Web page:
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Topic: ATtiny in a bottle (Read 3 times) previous topic - next topic


As he mentions you could run an ATTiny for a year on a couple AA batteries (2200mah batteries / .2ma = 458 days) and even the smallest solar cell would power it "forever".  Not sure how you get a solar cell in a bottle though ;)

Roll it up and stick it down the neck...

Or simply use a wide mouth PET plastic jar as show in my concept jpg linked to above.  That would make the unit very easy to build as it provides easy access to the interior of the seagoing vessel.

Well sure if you want to do things the easy way...;)


Discarded plastic is a real problem. Here is a project where there are so many flip-flops washing up on an Indian Ocean beach people can specialise in re-cycling them!!! Not only does that give a feel for the scale of the waste problem but the level of poverty in many areas;

I don't know about you but every beach/coast I go to is plagued by this problem.
How does so much waste end up in the sea?


Have you heard about the concentration in the Pacific Ocean?

My friend has been studying it for years.  Want to know the truth about it?  Check out the images online.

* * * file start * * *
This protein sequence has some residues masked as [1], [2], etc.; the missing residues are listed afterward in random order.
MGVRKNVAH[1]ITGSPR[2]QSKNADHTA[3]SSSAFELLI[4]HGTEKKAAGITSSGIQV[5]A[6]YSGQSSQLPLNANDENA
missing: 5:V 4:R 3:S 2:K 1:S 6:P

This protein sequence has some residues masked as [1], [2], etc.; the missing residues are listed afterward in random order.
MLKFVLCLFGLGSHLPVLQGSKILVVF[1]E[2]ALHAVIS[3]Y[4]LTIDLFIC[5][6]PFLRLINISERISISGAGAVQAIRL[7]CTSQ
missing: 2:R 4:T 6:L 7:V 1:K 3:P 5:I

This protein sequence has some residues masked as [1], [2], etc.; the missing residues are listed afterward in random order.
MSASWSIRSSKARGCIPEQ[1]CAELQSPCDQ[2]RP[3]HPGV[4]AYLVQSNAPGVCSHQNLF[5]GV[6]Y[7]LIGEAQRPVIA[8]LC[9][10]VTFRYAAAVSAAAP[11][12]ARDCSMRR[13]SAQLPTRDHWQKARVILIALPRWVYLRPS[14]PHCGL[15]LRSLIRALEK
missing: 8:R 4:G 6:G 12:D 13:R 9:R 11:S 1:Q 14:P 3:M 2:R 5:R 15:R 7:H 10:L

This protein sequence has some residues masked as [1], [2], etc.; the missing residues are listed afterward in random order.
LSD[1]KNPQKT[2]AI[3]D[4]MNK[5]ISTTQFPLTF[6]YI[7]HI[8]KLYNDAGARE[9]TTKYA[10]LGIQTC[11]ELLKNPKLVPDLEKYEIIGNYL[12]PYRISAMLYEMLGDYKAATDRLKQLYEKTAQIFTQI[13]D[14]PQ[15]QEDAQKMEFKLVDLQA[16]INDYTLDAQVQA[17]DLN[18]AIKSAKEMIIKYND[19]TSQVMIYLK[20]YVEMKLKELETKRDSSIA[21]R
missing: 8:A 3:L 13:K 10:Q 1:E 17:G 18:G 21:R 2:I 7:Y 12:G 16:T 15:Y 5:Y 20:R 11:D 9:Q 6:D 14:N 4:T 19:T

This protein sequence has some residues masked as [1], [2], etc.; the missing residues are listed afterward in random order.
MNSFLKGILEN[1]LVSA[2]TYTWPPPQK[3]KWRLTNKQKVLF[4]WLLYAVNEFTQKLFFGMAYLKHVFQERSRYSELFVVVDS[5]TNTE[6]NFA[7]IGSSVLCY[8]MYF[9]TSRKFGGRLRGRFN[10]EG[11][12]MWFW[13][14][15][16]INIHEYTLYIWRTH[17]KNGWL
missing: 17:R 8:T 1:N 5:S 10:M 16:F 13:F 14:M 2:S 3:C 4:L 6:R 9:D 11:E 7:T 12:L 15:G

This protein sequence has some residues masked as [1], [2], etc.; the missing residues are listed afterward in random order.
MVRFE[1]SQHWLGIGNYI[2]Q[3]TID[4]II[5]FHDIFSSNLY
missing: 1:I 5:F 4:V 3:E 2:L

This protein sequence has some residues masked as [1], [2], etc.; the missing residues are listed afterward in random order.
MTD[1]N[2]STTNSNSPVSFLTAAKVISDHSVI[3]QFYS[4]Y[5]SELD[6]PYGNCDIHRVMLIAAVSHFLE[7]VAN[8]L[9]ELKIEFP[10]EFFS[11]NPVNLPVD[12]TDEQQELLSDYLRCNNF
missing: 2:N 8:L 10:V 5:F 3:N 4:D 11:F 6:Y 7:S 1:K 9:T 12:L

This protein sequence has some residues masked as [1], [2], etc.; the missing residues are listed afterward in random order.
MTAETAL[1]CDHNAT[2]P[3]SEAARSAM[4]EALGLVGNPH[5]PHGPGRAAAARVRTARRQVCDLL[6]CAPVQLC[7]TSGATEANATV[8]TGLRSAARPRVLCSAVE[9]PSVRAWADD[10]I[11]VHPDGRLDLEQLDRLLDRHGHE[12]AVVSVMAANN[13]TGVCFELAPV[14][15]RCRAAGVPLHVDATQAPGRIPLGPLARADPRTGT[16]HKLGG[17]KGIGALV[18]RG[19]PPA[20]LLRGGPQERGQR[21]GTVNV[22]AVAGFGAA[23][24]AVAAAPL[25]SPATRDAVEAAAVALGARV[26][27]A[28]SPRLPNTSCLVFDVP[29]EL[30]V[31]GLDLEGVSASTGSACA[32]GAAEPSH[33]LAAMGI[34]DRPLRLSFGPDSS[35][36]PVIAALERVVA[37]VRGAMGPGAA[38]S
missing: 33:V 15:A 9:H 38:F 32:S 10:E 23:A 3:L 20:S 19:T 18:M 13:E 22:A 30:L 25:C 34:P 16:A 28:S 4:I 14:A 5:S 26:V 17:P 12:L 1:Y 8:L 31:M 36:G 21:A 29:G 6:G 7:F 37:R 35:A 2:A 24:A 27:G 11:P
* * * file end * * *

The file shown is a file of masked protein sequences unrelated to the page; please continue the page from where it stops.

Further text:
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How does so much waste end up in the sea?

It is because -average- consensus awareness of trash has the garbage pail emptying into a black hole. Same way that water comes from faucets and disappears down another black hole, and electric just comes out of walls.
And whenever something is different there is upset until put back the same but don't remind people of what they don't want to know. The issue is solved for the majority through ignorance and denial, it is not enough to change an election so only gets lip service.

Hey, pollution's been an issue for me since 1969. I'm used to being in the minority.
Someone should give rich kids 'Jersey Beach Whistles' just to slap their parents heads.
I find it harder to express logic in English than in Code.
Sometimes an example says more than many times as many words.


Well then I guess this project should probably use a relatively thick-walled glass bottle or jar, especially non-colored glass.  While there is still an issue of some creature accidentally eating it, a glass vessel if broken up would eventually be turned into small pieces of glass.  Common non-colored glass is almost three quarters silica (SiO2), similar to a lot of the natural sands, along with some sodium oxide (Na2O) and lime (CaO).  So even though it probably won't break chemically, if it does there's nothing involved that would be innately poisonous in small amounts.  Also unlike polymers, even small piece of glass wouldn't stay suspended in the water column indefinitely.  Instead it will act much like small rocks or sand, depending upon the size.

I'm certainly not in favor of adding to the oceanic pollution problem, but if this device is never found again it looks like a glass container would pose less long-term problems than a plastic one.  Of course that's not taking into account whatever is inside the container...

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